Posts Tagged: Jennifer Weiner Results 7
Jennifer Weiner, the massively popular popular-fiction writer who also has a column in the New York Times and a profile in the “New Yorker,” was disappointed at not also getting selected for Oprah’s Book Club. That disappointment, which Weiner expressed in a few since-removed Facebook posts (hereis the one she’s settled on, for now at least), inspired gentle mockery from some women-oriented blogs. In a Jezebel post whose title referred to Weiner’s response as “Wigging Out,” Aimée Lutkin notes that there’s a specific reason Oprah might have avoided picking Weiner: Weiner sometimes tweets unflattering things about Oprah. Then Heather Schwedel joined in on Slate’s women’s blog, spelling out what Lutkin’s headline and post’s subtext merely suggested: that complaining about this was, for Weiner, a bad look.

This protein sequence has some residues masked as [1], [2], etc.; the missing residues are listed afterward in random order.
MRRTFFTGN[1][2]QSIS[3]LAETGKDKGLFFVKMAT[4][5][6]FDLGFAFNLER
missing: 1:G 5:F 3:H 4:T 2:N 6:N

(Washington Jewish Week via JTA) — Jennifer Weiner wasn’t funny during our telephone interview, and she never once asked me about my weight. Could the author of a dozen very popular — pardon the phrase — “chick lit” novels not be the embodiment of the characters in her clearly autobiographical work?
We at the Sisterhood have been following Jennifer Weiner’s crusade for literary gender parity for years. Finally, the witty (Jewish) Twitter maven and fiction writer has gotten her own New Yorker profile by Rebecca Mead, complete with childhood description, literary analysis, a home visit and the immortal phrase “garotted with a pair of Spanx.”
Last year, I spent a lot of time writing about the literary feud known as “Franzenfreude,” which occurred when the plaudits received for Jonathan Franzen’s novel “Freedom” inspired a big conversation about gender, genre and the marketing, reviewing and treatment of books in the media.
Female novelists might not be getting the respect they deserve, but they sure can get rich trying. This, in short, is novelist (and, disclaimer, my friend) Teddy Wayne’s response to Jennifer Weiner’s recent post about the New York Times’ persistent bias towards male novelists — an issue that The Sisterhood has been following.